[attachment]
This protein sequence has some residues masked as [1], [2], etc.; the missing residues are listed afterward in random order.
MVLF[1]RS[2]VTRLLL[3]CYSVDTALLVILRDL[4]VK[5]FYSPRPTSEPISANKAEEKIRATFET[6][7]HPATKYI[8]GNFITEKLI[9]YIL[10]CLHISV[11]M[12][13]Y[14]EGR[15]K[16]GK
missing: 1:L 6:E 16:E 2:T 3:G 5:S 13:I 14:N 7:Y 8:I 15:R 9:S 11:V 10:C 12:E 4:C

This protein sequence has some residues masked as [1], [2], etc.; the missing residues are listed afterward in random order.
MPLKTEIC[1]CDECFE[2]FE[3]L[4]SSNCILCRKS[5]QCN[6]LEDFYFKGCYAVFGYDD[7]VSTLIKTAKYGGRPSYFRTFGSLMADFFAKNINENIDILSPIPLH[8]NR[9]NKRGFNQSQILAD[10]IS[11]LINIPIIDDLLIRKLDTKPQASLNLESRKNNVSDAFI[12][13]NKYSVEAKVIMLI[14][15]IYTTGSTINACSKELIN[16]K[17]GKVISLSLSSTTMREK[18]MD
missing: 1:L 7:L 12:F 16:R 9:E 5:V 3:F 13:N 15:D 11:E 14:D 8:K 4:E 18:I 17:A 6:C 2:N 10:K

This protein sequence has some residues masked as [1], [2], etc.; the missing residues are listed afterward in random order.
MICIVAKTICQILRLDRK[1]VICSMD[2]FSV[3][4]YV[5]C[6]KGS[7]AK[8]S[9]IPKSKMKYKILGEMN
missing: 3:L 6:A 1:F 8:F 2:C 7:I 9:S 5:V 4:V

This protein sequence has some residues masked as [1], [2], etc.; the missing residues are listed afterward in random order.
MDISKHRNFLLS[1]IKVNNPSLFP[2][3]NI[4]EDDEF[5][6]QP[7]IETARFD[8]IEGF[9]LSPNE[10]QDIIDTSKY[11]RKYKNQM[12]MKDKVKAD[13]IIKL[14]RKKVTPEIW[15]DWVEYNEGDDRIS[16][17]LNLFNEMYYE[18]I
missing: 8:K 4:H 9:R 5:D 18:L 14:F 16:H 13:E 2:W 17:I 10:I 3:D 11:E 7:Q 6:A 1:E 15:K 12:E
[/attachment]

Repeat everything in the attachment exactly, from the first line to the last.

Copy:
This protein sequence has some residues masked as [1], [2], etc.; the missing residues are listed afterward in random order.
MVLF[1]RS[2]VTRLLL[3]CYSVDTALLVILRDL[4]VK[5]FYSPRPTSEPISANKAEEKIRATFET[6][7]HPATKYI[8]GNFITEKLI[9]YIL[10]CLHISV[11]M[12][13]Y[14]EGR[15]K[16]GK
missing: 1:L 6:E 16:E 2:T 3:G 5:S 13:I 14:N 7:Y 8:I 15:R 9:S 11:V 10:C 12:E 4:C

This protein sequence has some residues masked as [1], [2], etc.; the missing residues are listed afterward in random order.
MPLKTEIC[1]CDECFE[2]FE[3]L[4]SSNCILCRKS[5]QCN[6]LEDFYFKGCYAVFGYDD[7]VSTLIKTAKYGGRPSYFRTFGSLMADFFAKNINENIDILSPIPLH[8]NR[9]NKRGFNQSQILAD[10]IS[11]LINIPIIDDLLIRKLDTKPQASLNLESRKNNVSDAFI[12][13]NKYSVEAKVIMLI[14][15]IYTTGSTINACSKELIN[16]K[17]GKVISLSLSSTTMREK[18]MD
missing: 1:L 7:L 12:F 16:R 9:E 5:V 3:F 13:N 15:D 11:E 14:D 8:K 4:E 18:I 17:A 6:C 2:N 10:K

This protein sequence has some residues masked as [1], [2], etc.; the missing residues are listed afterward in random order.
MICIVAKTICQILRLDRK[1]VICSMD[2]FSV[3][4]YV[5]C[6]KGS[7]AK[8]S[9]IPKSKMKYKILGEMN
missing: 3:L 6:A 1:F 8:F 2:C 7:I 9:S 5:V 4:V

This protein sequence has some residues masked as [1], [2], etc.; the missing residues are listed afterward in random order.
MDISKHRNFLLS[1]IKVNNPSLFP[2][3]NI[4]EDDEF[5][6]QP[7]IETARFD[8]IEGF[9]LSPNE[10]QDIIDTSKY[11]RKYKNQM[12]MKDKVKAD[13]IIKL[14]RKKVTPEIW[15]DWVEYNEGDDRIS[16][17]LNLFNEMYYE[18]I
missing: 8:K 4:H 9:R 5:D 18:L 14:F 16:H 13:E 2:W 17:I 10:I 3:D 11:E 7:Q 6:A 1:E 15:K 12:E